• skitheeast April 12, 2021 / 6:00 pm

      Even though those are all other interconnecting lifts, there is a key difference with this one in that all existing interconnect lifts go from one point on the mountain to another point on the mountain, whereas this lift will be base to base. This will allow Squaw and Alpine to remain more independent from one another, as the lift effectively just replaces a shuttle service.


  12. Somebody April 12, 2021 / 7:26 pm

    You know, I supported this from the start. But $60m? That could buy so much more than this one gondola. Here’s what they alternatively could have used that $60m for.

    $10m: Stratton Tamarack and Kidderbrook HSQs

    $20m: Squaw Granite+Red Dog+Squaw Creek HSQs, shuffle the triples around to replace Alpine Bowl at Alpine and build Beaver Bowl lift

    $5m: Sugarbush Heaven’s Gate HSQ

    $5m: Solitude Sunrise HSQ

    $5m: replace either Sugarbush’s North Ridge or Crystal’s Rainier express, use the parts to save the other

    $10m: Tremblant Duncan bubble six pack

    $5m: Use the table scraps left over to fix June’s lift system, and maybe along the way add an expansion lift at another resort?


    • skitheeast April 12, 2021 / 8:27 pm

      Unfortunately, those are generous prices for detachable quads these days. The going rate seems to be about $7 million. $10 million is about right for a six-pack. I should point out that it is not as though Alterra has $60 million to spend and chose to throw it all at Squaw/Alpine. Investments are made with ROI considerations, which can be considerably more for a project like the B2B Gondola due to the potential real estate and marketing benefits. As shown by their repeated mentioning of village experiences in the press release, real estate is likely a growing interest for the company.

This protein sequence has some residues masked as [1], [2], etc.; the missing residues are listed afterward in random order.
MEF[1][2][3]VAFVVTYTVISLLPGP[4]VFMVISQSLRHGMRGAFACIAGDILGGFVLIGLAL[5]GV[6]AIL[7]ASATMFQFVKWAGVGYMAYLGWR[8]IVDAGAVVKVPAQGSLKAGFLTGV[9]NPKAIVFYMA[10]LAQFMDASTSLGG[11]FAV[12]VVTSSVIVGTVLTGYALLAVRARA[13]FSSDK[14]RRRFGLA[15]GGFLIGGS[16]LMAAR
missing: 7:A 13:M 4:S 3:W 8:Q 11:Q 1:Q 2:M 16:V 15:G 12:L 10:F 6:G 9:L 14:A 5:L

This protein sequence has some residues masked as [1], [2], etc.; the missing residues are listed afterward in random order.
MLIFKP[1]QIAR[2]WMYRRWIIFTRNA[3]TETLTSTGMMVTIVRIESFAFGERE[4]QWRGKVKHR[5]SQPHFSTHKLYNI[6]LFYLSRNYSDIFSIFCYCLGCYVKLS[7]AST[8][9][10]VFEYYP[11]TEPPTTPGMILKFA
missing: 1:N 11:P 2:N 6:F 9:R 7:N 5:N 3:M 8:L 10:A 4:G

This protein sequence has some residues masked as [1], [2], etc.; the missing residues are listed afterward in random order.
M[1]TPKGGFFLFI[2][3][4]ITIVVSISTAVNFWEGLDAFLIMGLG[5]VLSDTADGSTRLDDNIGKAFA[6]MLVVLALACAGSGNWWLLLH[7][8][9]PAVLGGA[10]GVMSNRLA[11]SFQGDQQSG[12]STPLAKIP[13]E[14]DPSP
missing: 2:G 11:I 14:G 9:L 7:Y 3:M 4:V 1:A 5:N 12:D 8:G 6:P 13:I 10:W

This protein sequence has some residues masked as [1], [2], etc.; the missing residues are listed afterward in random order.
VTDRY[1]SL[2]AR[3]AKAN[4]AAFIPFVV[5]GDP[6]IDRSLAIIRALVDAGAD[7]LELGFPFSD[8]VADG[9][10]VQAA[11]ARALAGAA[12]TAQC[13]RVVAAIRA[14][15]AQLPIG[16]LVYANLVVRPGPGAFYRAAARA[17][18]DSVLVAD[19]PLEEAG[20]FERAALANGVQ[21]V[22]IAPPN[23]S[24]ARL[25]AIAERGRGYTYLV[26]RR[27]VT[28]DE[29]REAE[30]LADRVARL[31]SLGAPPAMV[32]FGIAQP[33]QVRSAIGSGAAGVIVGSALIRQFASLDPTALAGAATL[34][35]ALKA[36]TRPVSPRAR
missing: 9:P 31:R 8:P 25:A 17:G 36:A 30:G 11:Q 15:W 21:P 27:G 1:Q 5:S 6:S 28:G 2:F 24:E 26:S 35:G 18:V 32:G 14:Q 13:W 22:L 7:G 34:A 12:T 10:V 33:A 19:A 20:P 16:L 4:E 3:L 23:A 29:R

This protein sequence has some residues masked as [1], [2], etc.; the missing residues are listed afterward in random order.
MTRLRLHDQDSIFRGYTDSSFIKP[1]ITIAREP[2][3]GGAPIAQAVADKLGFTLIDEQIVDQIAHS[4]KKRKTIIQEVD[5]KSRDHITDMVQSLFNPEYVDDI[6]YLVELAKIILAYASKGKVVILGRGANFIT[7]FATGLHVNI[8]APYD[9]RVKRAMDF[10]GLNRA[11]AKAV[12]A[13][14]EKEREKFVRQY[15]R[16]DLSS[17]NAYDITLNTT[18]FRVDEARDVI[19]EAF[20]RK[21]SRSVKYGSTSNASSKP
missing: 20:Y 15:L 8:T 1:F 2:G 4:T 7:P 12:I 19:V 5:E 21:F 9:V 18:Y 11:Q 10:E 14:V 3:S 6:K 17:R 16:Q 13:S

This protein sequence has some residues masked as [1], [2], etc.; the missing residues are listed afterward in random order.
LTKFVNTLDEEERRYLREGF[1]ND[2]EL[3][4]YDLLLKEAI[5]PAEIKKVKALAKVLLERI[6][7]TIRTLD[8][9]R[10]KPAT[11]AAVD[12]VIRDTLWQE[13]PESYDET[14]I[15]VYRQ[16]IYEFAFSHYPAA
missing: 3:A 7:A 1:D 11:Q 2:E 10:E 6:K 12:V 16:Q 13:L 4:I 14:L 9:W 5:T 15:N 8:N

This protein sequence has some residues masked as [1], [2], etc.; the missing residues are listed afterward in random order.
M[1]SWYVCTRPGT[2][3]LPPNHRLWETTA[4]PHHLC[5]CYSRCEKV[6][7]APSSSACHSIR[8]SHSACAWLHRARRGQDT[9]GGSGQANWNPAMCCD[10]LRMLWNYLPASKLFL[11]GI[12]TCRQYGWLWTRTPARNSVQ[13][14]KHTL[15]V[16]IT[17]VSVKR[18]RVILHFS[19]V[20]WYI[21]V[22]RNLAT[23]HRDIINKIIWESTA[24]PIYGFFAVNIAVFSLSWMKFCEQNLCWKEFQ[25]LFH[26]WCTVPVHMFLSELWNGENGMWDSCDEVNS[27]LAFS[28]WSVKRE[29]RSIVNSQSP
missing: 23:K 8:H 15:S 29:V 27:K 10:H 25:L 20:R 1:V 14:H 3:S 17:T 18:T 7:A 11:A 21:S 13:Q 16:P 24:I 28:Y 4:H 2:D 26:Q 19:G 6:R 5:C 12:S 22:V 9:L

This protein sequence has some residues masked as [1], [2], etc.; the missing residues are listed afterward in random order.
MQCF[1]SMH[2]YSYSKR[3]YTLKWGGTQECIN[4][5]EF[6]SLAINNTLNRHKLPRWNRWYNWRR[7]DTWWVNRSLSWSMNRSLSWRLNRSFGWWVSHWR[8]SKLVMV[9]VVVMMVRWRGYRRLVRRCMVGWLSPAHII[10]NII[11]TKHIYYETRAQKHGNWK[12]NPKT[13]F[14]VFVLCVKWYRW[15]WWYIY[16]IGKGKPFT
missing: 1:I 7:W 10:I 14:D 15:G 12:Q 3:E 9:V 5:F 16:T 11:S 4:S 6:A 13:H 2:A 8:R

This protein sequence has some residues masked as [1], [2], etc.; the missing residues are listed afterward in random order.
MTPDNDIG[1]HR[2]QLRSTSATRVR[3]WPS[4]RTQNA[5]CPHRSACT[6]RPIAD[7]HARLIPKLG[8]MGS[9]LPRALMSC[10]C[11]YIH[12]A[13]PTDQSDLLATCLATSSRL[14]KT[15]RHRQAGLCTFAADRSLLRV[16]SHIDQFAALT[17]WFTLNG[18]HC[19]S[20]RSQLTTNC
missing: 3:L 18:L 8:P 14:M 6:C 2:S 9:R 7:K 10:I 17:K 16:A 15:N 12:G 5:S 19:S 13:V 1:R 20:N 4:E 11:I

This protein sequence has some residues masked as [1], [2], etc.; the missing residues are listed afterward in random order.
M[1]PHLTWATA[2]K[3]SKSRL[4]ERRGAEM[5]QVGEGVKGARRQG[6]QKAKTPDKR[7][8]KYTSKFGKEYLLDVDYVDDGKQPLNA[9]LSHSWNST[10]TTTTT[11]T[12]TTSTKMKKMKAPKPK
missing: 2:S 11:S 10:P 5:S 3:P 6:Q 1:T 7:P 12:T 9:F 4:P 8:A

However, it is fun to play armchair quarterback with $60 million and 14 resorts. I would spend $7 million for Tamarack detachable quad at Stratton, $10 million for Duncan detachable six at Tremblant, $10 million for Red Dog detachable six at Squaw, $10 million for Broadway detachable six at Mammoth, $7 million for Sunrise detachable quad at Solitude, $7 million for Mayflower detachable quad at Deer Valley, and $10 million for Rex detachable six at Crystal. That’s $61 million total, but I will just assume I get a $1 million discount for so many lifts.


        • Kirk April 12, 2021 / 9:17 pm

          Siberia replacement at Squaw in 2015 was $7m. Red dog is longer and a more challenging build with longer towers and tree removal needed. So unless prices have come down no way a Red Dog sixpack would cost less than $8-9m.

          Liked by 1 person

  13. SLUSHIE April 12, 2021 / 8:28 pm